Yesterday we looked at the possibility of a new Operation Chaos brewing in South Carolina, where Republicans plan to ask their voters to show up for the state’s open primary and vote for Bernie Sanders. But there may have been a similar operation already underway in the western German state of Thuringia… at least briefly. The democratic socialists of the far-left Die Linke party had been in control of the government but in a surprise move yesterday, Thomas Kemmerich of the center-left Free Democratic party was elected Premier (or Minister President). And that only happened because the right-wing AfD (Alternative for Germany) party supported him. Chancellor Angela Merkel was, to put it mildly, not pleased. (BBC)

German Chancellor Angela Merkel says the election of a liberal leader in eastern Germany with help from the far-right AfD party is “unforgivable” and must be reversed.

Thomas Kemmerich of the liberal FDP became premier of Thuringia after the AfD, in a surprise move, voted for him. The situation is being described as a political earthquake, as the mainstream parties have always refused to do deals with Alternative for Germany (AfD).

The AfD has broad support in Thuringia.

This move appeared to take nearly everyone by surprise. It didn’t last long, however. By this morning, amid a flurry of outrage from around Germany, Kemmerich announced that he would be stepping aside to clear the way for new elections. He described his resignation as “unavoidable.”

A German state premier elected on Wednesday with the help of the far-right AfD has said he will stand down to pave the way for fresh elections. “Resignation is unavoidable,” he said…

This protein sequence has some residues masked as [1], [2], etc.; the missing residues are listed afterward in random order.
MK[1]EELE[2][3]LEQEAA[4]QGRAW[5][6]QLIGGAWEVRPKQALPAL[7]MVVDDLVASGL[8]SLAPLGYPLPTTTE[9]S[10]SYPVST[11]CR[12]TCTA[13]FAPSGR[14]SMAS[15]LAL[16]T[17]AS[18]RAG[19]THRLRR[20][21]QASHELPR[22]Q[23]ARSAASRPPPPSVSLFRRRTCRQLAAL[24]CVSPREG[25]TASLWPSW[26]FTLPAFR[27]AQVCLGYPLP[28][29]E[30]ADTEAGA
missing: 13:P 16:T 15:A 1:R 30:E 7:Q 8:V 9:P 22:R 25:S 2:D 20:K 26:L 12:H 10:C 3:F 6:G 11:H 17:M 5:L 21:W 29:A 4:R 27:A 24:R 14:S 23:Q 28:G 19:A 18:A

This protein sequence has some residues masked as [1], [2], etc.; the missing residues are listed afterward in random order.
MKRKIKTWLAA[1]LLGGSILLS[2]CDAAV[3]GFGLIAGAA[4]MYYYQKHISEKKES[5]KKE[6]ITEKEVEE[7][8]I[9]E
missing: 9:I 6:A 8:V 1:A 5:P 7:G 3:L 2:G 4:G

Mr Kemmerich told reporters on Thursday that his liberal FDP party had decided to request the dissolution of the state parliament in Erfurt.

Wednesday’s vote has been described as a political earthquake for Germany.

This may have been a temporary situation, but it could still pave the way for future growth by AfD. Germany’s traditional, liberal parties have all been dismayed at the rapid rise of AfD over the past several years. While the right-wing organization hasn’t gained enough ground to assemble a majority, their platform of calling for restrictions on mass immigration has been popular and they’ve attracted considerable support.

The major parties had, up until now, seemed to all agree that nobody would align with AfD to give them more power. But now that the Free Democratic Party has aligned with them, all bets are off. Having gotten their foot in the door in Thuringia, can they replicate that success in other parts of the country?

Keep in mind that Angela Merkel is on the way out. She’s already confirmed that she won’t seek reelection next year. Her disastrous, open-door immigration policies led to the collapse of her popular support and the weakening of her party. The door appears to be open for a gradual shift to more conservative policies in Germany, and yesterday’s events in Thuringia may turn out to be a sign of things to come.